On the other hand, the obstruction is seen as a depletion or detachment. Man’s desire to transcend that depletion and renew the integration in extremely unfavorable conditions, produces directness towards imagination and dream, so that the inclination towards unreal has strong compensation function, function which can be read in the relation – substitution for the depletion.
Thus, when we talk about the topic of love within the tetralogy by Georgievski and Migrations by Crnjanski, it is inevitable to bring them to relation with the topic of exile, that is, to consider them in mutual cause and effect relations, where love is expressed as a strive for integration of human, understood in its broader term. The topic love/passion is in direct relation with the topic exile/homelessness i.e. directly depends on the artistic vision of human homelessness through literal shaping of man as a creature in a constant quest for his lost fatherland.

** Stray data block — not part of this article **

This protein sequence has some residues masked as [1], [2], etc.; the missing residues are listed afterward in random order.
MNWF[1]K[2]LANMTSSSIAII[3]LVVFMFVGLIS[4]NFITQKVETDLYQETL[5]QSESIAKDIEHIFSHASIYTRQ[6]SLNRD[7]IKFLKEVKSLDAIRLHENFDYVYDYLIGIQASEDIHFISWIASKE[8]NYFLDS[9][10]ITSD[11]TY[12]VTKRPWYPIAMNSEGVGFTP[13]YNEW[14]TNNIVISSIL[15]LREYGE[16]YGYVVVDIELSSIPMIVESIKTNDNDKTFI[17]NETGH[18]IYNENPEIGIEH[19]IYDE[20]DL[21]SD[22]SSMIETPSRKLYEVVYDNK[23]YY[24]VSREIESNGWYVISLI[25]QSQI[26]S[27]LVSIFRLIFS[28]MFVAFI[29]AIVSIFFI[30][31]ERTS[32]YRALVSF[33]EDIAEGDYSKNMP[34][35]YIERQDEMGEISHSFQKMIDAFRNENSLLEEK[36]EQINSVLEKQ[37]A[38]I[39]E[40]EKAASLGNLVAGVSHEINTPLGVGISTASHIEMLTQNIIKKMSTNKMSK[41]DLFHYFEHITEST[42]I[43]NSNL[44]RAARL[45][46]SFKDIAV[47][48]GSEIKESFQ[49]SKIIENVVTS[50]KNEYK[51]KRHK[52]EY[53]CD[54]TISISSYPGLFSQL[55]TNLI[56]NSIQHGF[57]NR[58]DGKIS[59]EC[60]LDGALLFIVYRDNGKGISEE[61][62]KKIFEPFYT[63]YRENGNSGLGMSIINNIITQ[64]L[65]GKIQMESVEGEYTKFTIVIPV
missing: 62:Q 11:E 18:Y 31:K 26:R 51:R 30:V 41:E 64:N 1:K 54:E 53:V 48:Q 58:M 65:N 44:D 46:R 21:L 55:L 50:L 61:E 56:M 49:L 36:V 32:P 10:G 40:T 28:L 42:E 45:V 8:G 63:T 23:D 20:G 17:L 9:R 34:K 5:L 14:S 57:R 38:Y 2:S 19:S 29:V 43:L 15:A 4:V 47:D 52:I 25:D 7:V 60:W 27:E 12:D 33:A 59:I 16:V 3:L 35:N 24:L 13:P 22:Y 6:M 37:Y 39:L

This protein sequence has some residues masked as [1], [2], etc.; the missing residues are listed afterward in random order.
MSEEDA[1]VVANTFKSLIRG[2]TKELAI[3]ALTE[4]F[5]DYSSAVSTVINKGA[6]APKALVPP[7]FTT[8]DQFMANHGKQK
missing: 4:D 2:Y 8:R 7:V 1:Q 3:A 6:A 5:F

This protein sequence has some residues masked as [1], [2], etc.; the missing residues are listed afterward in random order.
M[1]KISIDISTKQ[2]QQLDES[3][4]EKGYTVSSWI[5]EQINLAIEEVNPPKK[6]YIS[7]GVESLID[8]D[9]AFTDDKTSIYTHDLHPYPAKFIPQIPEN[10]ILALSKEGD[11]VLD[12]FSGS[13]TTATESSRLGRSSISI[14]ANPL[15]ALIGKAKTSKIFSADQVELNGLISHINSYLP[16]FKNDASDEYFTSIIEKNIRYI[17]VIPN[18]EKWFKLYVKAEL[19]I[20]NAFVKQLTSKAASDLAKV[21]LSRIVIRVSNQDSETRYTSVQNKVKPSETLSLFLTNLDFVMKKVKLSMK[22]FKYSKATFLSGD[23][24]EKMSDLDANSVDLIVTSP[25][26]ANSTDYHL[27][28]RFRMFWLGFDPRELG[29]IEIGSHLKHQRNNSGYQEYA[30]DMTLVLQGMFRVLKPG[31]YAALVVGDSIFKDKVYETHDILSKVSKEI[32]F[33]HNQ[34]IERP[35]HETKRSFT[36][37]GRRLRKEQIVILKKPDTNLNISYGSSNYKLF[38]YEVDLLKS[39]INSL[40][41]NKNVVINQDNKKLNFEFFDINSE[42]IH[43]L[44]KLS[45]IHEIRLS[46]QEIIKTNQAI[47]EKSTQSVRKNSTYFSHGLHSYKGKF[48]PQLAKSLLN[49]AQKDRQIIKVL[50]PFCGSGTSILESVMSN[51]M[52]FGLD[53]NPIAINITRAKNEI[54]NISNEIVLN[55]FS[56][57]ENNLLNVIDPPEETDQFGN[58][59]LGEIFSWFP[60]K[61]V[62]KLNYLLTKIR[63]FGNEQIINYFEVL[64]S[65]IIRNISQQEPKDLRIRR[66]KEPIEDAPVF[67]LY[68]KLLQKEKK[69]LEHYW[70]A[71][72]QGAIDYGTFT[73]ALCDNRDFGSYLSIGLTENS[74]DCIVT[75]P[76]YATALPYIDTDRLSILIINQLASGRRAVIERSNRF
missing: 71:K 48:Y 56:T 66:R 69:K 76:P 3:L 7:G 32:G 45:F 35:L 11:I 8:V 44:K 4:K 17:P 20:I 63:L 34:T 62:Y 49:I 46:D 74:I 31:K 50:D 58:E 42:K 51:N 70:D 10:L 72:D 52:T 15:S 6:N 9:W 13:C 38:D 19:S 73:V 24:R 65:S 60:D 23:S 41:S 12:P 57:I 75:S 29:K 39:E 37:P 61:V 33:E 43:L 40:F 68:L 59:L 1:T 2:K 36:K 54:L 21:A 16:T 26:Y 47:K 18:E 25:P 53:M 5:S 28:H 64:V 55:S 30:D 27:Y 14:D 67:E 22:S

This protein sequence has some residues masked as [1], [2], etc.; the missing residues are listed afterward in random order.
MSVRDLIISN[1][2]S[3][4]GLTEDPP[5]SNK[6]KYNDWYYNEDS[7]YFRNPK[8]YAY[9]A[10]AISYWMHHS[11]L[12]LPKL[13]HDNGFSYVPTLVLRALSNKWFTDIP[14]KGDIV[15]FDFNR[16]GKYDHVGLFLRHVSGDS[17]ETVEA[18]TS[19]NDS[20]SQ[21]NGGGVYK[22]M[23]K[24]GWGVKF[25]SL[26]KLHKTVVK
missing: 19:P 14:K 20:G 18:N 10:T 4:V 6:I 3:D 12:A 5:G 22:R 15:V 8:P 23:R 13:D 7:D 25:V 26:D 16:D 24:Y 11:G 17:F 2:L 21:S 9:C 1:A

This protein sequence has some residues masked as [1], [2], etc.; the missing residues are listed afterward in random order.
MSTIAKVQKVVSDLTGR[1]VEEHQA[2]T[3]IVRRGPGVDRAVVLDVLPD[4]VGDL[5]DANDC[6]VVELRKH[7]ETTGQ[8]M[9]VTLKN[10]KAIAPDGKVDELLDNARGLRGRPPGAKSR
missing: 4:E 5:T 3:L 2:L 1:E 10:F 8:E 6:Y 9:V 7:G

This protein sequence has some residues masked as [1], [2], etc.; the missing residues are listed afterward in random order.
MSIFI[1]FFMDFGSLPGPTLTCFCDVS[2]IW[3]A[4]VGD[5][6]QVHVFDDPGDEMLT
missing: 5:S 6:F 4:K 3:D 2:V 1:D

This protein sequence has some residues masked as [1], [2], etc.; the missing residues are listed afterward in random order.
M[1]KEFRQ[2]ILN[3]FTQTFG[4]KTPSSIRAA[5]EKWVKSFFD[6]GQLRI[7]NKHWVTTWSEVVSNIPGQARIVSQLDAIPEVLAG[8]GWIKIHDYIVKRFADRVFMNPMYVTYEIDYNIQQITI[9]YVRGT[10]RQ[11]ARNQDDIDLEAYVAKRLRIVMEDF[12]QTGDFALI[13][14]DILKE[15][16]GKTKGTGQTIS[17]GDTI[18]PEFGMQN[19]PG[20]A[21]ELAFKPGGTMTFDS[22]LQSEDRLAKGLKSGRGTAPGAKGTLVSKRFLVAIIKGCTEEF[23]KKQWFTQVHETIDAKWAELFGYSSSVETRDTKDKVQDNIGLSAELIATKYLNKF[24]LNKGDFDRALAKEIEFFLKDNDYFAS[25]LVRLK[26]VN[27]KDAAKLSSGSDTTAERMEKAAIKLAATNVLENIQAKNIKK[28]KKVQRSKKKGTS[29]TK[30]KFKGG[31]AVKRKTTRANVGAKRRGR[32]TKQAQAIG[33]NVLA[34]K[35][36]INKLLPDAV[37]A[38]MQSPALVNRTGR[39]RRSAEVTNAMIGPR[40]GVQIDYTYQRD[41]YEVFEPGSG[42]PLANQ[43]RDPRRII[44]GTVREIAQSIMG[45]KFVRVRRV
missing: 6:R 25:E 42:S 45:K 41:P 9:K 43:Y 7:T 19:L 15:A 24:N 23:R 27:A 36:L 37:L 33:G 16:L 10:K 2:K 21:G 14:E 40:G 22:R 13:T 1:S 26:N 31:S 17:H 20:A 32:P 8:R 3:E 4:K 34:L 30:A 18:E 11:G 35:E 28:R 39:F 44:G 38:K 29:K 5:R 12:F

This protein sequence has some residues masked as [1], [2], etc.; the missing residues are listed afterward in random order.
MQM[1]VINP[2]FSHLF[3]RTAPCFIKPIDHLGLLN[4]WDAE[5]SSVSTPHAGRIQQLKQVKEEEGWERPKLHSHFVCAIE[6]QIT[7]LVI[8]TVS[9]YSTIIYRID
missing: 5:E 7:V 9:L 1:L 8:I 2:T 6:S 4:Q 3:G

So in the narrow terms, the subject of this speech will be directness towards the dream and imagination as a compensation factor for the insufficiency in the reality-unfeasibility of love, where the theme of love is divided into two components: the motif of passion for the beloved one and motif of passion for the native country. In the novel very often the erotic passion turns into obsessive quest for the fatherland and vice versa, which actually gives us the right to say that these are variants of one and the same theme, man’s internal fight for integration, personal as well as social. The realization of this problem in the novels is not explicit but hidden, with subtle passages and touches that are disclosed only after complete perception of the novel, where the act of parallelism is a dominant one.